SO, HERE it begins in earnest – after weeks of preening, posturing and debating over debates, the countdown to the 2015 General Election has started good and proper.

And the rhetoric is already reaching fever pitch. Ed Milliband is man enough for the task at hand, apparently (“Hell, yes I’m tough enough”, he declared meaningfully to Jeremy Paxman) while David Cameron is shakily defending his record of promises on tax rises and former choices of communications chief.

The Lib Dems seem to be saying their end of the Coalition is all that kept the country from spiralling into a bigger hell of hatchet jobs on public services, while UKIP are planning a 50,000 cap on immigration. Oh, no they’re not. Or are they? It is sort of hard to tell.

And so on, and so on, with last night’s TV debate no doubt adding more fuel to the fire. And we might as well get used to it, because we have almost five more weeks to go until the big day. And district and parish level elections come to that, all of which are taking place on May 7.

As far as the GE goes, there are already times that the choice between candidates seems akin to that between a sprained ankle and mild whiplash. Some of the options on the table, meanwhile, more closely resemble collapsed lungs and ruptured spleens, but let’s not stretch the metaphor.

If you cut through the noise, though – and there is plenty of that – the key fact remains: it is up to us to decide.

The incredible turnout for the Scottish referendum proves it is possible for politics to energise and inspire.

Whether this year’s General Election does anything nearly so exciting is, to be honest, pretty unlikely.

But the outcome of this vote will have an impact – bigger than many to have come before – upon all our lives. Services are being cut, taxation is being played with, and there is a whole economic recovery at stake.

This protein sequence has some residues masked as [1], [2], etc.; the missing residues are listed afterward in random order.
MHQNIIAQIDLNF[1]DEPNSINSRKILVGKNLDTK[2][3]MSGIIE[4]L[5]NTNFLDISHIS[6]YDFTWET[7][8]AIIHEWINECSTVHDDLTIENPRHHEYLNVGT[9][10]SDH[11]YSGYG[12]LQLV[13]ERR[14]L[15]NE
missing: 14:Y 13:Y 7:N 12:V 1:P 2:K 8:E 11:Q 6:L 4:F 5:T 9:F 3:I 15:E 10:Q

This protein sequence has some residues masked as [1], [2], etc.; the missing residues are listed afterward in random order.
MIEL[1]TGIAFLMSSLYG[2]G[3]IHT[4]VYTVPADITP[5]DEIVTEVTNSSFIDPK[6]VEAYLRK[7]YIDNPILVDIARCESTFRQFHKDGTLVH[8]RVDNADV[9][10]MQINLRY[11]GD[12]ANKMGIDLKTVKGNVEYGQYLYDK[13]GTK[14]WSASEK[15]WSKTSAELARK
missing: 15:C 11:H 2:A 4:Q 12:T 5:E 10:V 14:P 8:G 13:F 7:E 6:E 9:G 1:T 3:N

Thanks largely to the never-dimming media glare of modern campaigns, general glections have become a curious mix of head-slapping gaffes (I wonder which candidate will be the first to leave his mic on at a daft moment this year), negative rhetoric, general blather, and somewhere beneath it all, although sometimes it feels like you need to excavate to find it, meaningful debate.

It is often a different story at local level, of course, which is usually far less of a circus (as long as the likes of Nigel Farage leave their light aircraft at home this year), and should hopefully be a battleground fought in part at least on the issues affecting us where we live.

With that in mind, the BFP is organising one of two hustings events for High Wycombe (with 38 Degrees Wycombe organising a second, coordinated event) in the last week of April to help give voters as clear a picture as possible.

While this year’s choices of PM may be doing little to set the world alight so far, you can’t very well moan about who ends up in Number 10 – and the constituency seat, come to that – if you don’t get the facts first and exercise that all important right to vote.